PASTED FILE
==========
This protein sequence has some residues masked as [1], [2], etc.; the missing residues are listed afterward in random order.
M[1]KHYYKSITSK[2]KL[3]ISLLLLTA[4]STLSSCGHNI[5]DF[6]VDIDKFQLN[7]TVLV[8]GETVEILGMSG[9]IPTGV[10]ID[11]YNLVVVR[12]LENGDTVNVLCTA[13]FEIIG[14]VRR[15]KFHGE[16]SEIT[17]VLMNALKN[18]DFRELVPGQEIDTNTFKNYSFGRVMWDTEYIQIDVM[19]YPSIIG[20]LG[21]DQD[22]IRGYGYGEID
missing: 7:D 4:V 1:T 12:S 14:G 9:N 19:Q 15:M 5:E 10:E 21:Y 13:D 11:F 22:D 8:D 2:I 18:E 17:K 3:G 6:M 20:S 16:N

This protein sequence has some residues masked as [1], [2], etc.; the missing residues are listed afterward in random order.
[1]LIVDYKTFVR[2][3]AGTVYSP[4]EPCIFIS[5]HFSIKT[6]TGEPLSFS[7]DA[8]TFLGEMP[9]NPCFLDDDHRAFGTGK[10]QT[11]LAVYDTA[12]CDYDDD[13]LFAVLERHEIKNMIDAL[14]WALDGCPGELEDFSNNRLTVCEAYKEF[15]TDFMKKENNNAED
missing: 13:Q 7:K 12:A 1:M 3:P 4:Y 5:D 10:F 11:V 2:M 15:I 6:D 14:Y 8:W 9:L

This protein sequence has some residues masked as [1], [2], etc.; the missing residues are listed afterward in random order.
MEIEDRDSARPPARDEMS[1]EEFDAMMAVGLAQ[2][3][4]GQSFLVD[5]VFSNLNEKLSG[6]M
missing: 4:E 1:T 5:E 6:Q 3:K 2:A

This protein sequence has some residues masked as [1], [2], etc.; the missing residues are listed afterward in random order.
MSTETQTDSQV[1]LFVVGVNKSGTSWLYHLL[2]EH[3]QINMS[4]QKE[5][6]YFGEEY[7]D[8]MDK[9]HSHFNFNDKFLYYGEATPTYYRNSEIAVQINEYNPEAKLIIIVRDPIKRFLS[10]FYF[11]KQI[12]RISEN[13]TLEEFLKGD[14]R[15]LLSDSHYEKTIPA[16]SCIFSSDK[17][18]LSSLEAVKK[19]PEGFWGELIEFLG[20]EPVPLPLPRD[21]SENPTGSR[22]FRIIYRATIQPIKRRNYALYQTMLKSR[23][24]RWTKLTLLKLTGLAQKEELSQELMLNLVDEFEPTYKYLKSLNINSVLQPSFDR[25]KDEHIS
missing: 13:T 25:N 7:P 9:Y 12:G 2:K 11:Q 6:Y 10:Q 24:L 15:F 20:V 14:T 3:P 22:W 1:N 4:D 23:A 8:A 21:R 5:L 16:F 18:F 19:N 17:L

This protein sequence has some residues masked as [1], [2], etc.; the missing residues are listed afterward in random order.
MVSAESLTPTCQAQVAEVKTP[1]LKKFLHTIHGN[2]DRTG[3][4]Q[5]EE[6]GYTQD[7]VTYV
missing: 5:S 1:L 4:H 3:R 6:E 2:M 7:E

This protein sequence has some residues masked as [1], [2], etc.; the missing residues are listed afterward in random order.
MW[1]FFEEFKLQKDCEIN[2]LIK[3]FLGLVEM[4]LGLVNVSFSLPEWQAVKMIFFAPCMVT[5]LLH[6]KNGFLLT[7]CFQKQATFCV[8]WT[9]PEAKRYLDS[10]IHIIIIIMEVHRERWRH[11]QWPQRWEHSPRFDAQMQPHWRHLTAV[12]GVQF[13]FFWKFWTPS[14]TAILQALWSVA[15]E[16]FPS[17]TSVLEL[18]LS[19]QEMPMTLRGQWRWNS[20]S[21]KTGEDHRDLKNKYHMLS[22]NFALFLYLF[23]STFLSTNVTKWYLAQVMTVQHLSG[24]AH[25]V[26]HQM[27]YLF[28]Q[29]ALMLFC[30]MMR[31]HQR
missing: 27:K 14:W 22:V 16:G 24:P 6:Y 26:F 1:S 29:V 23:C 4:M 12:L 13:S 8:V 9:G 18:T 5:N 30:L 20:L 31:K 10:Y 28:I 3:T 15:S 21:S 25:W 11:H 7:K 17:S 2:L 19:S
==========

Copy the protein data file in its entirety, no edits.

This protein sequence has some residues masked as [1], [2], etc.; the missing residues are listed afterward in random order.
M[1]KHYYKSITSK[2]KL[3]ISLLLLTA[4]STLSSCGHNI[5]DF[6]VDIDKFQLN[7]TVLV[8]GETVEILGMSG[9]IPTGV[10]ID[11]YNLVVVR[12]LENGDTVNVLCTA[13]FEIIG[14]VRR[15]KFHGE[16]SEIT[17]VLMNALKN[18]DFRELVPGQEIDTNTFKNYSFGRVMWDTEYIQIDVM[19]YPSIIG[20]LG[21]DQD[22]IRGYGYGEID
missing: 7:D 4:V 1:T 12:S 14:G 9:N 19:Q 15:M 5:E 10:E 21:Y 13:D 11:F 22:D 8:D 2:I 18:E 17:K 3:G 6:M 20:S 16:N

This protein sequence has some residues masked as [1], [2], etc.; the missing residues are listed afterward in random order.
[1]LIVDYKTFVR[2][3]AGTVYSP[4]EPCIFIS[5]HFSIKT[6]TGEPLSFS[7]DA[8]TFLGEMP[9]NPCFLDDDHRAFGTGK[10]QT[11]LAVYDTA[12]CDYDDD[13]LFAVLERHEIKNMIDAL[14]WALDGCPGELEDFSNNRLTVCEAYKEF[15]TDFMKKENNNAED
missing: 13:Q 7:K 12:A 1:M 3:P 4:Y 5:D 10:F 11:V 2:M 15:I 6:D 14:Y 8:W 9:L

This protein sequence has some residues masked as [1], [2], etc.; the missing residues are listed afterward in random order.
MEIEDRDSARPPARDEMS[1]EEFDAMMAVGLAQ[2][3][4]GQSFLVD[5]VFSNLNEKLSG[6]M
missing: 4:E 1:T 5:E 6:Q 3:K 2:A

This protein sequence has some residues masked as [1], [2], etc.; the missing residues are listed afterward in random order.
MSTETQTDSQV[1]LFVVGVNKSGTSWLYHLL[2]EH[3]QINMS[4]QKE[5][6]YFGEEY[7]D[8]MDK[9]HSHFNFNDKFLYYGEATPTYYRNSEIAVQINEYNPEAKLIIIVRDPIKRFLS[10]FYF[11]KQI[12]RISEN[13]TLEEFLKGD[14]R[15]LLSDSHYEKTIPA[16]SCIFSSDK[17][18]LSSLEAVKK[19]PEGFWGELIEFLG[20]EPVPLPLPRD[21]SENPTGSR[22]FRIIYRATIQPIKRRNYALYQTMLKSR[23][24]RWTKLTLLKLTGLAQKEELSQELMLNLVDEFEPTYKYLKSLNINSVLQPSFDR[25]KDEHIS
missing: 13:T 25:N 7:P 9:Y 12:G 2:K 11:Q 6:Y 10:Q 24:L 15:F 20:V 14:T 3:P 22:W 1:N 4:D 23:A 8:A 21:R 5:L 16:F 18:F 19:N 17:L

This protein sequence has some residues masked as [1], [2], etc.; the missing residues are listed afterward in random order.
MVSAESLTPTCQAQVAEVKTP[1]LKKFLHTIHGN[2]DRTG[3][4]Q[5]EE[6]GYTQD[7]VTYV
missing: 5:S 1:L 4:H 3:R 6:E 2:M 7:E

This protein sequence has some residues masked as [1], [2], etc.; the missing residues are listed afterward in random order.
MW[1]FFEEFKLQKDCEIN[2]LIK[3]FLGLVEM[4]LGLVNVSFSLPEWQAVKMIFFAPCMVT[5]LLH[6]KNGFLLT[7]CFQKQATFCV[8]WT[9]PEAKRYLDS[10]IHIIIIIMEVHRERWRH[11]QWPQRWEHSPRFDAQMQPHWRHLTAV[12]GVQF[13]FFWKFWTPS[14]TAILQALWSVA[15]E[16]FPS[17]TSVLEL[18]LS[19]QEMPMTLRGQWRWNS[20]S[21]KTGEDHRDLKNKYHMLS[22]NFALFLYLF[23]STFLSTNVTKWYLAQVMTVQHLSG[24]AH[25]V[26]HQM[27]YLF[28]Q[29]ALMLFC[30]MMR[31]HQR
missing: 27:K 14:W 22:V 16:G 24:P 6:Y 26:F 1:S 29:V 23:C 4:M 12:L 13:S 8:V 9:G 18:T 5:N 30:L 20:L 31:K 10:Y 28:I 3:T 15:S 21:S 25:W 11:H 7:K 17:S 2:L 19:S